Cover image for I'm not invited!
Title:
I'm not invited!
Author:
Bluthenthal, Diana Cain.
Personal Author:
Publication Information:
New York : Atheneum Books, [2003]

©2003
Physical Description:
1 volume (unpaged) ; 30 cm
Summary:
Minnie is upset when she is not invited to Charles's party.
General Note:
"A Richard Jackson book."
Language:
English
Program Information:
Accelerated Reader AR LG 2.9 0.5 67243.
ISBN:
9780689841415
Format :
Book

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PIC BK Juvenile Fiction Picture Books
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Summary

Summary

Minnie's good friend Charles names his mealworm Minnie. So why doesn't he invite her to the party at his house this coming Saturday?Hopeful at first, Minnie, by week's end, is a wreck. "No invitation, no party, no nothing," she moans, feeling as everyone feels at one time or another: unhappily left out.Diana Cain Bluthenthal knows how to be a comfort -- to Minnie or anybody -- with a story and pictures that are funny as well as true to life.Minnie, by week's end, is a wreck. "No invitation, no party, no nothing," she moans, feeling as everyone feels at one time or another: unhappily left out.


Reviews 3

Booklist Review

Pres^-Gr. 1. Many young children have had this experience: a party is planned and they are not invited. In this book Minnie overhears her friend Charles talking about a party at his house on Saturday. All week she waits for an invitation that never comes. Is it lost? Is he mad at her? Did Charles forget to invite her? The day of the party, Minnie is asked to play kickball; she couldn't be more surprised when Charles shows up at the game. It turns out he's escaping his sister's birthday party. This misunderstanding (and a rather convoluted one at that) seems an odd way to depict the pain so many kids feel when they are left out of a special event. Still, Minnie's angst is just as real as if she had been deliberately overlooked, and kids can identify with those feelings. Right on target is the watercolor-and-ink art, which is reminiscent of the works of Amy Schwartz and Barbara Samuels. Despite a minimum of line work, feelings show up very well on the children's faces and in their body language. This may start some discussions with kids, who will recognize the emotions, if not the situation. --Ilene Cooper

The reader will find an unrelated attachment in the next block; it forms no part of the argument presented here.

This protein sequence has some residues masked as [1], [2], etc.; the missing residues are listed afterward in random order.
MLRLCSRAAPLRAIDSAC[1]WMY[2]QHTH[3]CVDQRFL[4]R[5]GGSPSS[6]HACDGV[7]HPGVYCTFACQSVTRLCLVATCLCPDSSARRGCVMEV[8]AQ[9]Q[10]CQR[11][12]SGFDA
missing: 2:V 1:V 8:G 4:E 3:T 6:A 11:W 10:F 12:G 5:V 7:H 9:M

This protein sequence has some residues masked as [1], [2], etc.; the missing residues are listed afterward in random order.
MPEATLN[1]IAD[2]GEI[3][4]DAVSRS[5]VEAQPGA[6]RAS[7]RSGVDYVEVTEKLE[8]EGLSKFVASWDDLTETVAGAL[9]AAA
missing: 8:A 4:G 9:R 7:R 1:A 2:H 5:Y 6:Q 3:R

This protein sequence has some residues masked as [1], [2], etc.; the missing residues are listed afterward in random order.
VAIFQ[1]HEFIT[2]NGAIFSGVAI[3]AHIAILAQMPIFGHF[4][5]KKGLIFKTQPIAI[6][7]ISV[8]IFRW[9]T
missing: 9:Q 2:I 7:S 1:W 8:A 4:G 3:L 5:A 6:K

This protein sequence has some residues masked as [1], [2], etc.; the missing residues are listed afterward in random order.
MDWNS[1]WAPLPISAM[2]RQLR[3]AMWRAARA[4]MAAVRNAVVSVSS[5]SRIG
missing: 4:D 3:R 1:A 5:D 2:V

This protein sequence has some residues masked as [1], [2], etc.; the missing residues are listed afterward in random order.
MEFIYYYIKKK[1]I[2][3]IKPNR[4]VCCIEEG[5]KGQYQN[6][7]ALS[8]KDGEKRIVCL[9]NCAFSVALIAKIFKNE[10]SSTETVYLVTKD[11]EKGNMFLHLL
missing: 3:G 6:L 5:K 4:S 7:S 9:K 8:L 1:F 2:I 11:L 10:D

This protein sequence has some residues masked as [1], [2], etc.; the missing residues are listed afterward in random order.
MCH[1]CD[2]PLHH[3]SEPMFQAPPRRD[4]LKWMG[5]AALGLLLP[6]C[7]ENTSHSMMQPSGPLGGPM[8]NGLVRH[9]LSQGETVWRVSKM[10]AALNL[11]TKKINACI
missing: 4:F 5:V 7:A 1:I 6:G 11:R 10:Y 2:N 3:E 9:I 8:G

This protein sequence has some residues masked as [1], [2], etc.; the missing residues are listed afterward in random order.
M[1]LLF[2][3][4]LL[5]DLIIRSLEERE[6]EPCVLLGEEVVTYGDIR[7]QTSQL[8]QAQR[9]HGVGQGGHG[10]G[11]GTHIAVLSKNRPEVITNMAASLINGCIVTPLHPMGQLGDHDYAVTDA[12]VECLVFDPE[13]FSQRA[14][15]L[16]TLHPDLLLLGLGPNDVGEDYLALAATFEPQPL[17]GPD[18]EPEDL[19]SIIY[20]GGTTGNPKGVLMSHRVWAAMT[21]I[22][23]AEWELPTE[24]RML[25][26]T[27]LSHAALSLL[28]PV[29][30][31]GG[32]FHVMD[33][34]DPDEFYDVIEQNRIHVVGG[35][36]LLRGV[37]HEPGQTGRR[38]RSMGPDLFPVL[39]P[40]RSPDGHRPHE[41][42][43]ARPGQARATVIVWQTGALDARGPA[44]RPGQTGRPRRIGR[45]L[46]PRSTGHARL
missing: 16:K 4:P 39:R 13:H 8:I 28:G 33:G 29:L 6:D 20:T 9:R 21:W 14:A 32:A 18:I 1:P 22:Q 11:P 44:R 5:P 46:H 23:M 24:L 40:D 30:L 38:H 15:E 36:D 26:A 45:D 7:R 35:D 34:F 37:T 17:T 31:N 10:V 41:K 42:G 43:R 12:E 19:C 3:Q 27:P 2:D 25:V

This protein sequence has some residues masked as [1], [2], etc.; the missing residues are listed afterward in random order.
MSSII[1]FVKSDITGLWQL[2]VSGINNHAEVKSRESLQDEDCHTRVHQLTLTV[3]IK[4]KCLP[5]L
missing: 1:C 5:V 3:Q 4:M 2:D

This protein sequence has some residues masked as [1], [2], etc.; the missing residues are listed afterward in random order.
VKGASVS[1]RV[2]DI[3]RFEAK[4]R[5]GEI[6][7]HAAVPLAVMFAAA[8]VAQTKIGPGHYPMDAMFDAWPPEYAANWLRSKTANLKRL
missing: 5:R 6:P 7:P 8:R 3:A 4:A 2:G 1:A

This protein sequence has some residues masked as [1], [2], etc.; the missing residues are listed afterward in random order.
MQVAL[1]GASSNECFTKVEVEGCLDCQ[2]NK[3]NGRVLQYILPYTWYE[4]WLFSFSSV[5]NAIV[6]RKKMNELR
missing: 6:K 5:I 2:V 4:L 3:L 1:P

Publisher's Weekly Review

Any kid who has ever felt excluded will immediately identify with the cover art on Bluthenthal's (Matilda the Moocher) satisfying book: a forlorn-looking girl watches a trio of peers walk by, engulfed in a bouquet of balloons. Minnie hears a girl ask Charles, "What time is the party?" and races home to check her mailbox for the invitation that is not there. Convinced that Charles will still invite her, the child is reminded of the forthcoming festivities at every turn: this week's vocabulary words have a party theme, she answers a wrong-number phone call for "Parties 'R' Us" and the pattern on her pajamas reminds her of confetti and streamers. Beginning to lose hope as the party day draws near, Minnie tries to console herself ("It's okay.... I don't have to be invited to everything" and "That's it!... Charles meant to invite me, but forgot to, and then forgot that he forgot!"). The girl's mood swings are easily discernible in Bluthenthal's winsome watercolors, and Minnie's misery is balanced visually by her (and others') exaggerated expressions and by the cheerful palette. Though real-life stories rarely have the happy ending that caps this tale (it was Charles's sister's party all along), most kids will recognize Minnie's situation and be inspired by her upbeat example. Ages 4-7. (Mar.) (c) Copyright PWxyz, LLC. All rights reserved


School Library Journal Review

K-Gr 2-Minnie overhears her friend Charles discussing a party that will take place on Saturday. Hurt that she has not been invited, she spends the week brooding, until by Friday she is downright morose, thinking of nothing else and scarcely able to eat. On the bus ride home from school that afternoon, she hits bottom: "Then all Minnie's hopes sank straight to her stomach. It was no use. `No invitation, no party, no nothing,' she wept." On Saturday, she goes to play ball with some friends, gratified that they haven't been invited either. To her surprise, there is Charles-it wasn't his party but his sister's that she had heard being discussed. While the story is competently written and the bright watercolor paintings are engaging, the message here is problematic. Should a party invitation have such an obsessive focus for a child? Why do her parents, who are aware of her gloom, not attempt to ascertain its cause? Minnie's angst is relieved only by the realization that she had not truly been left out. Would her downward spiral have continued if indeed she had been? While the book might be used to open discussion on these very questions, as an independent read it is an additional purchase.-Grace Oliff, Ann Blanche Smith School, Hillsdale, NJ (c) Copyright 2010. Library Journals LLC, a wholly owned subsidiary of Media Source, Inc. No redistribution permitted.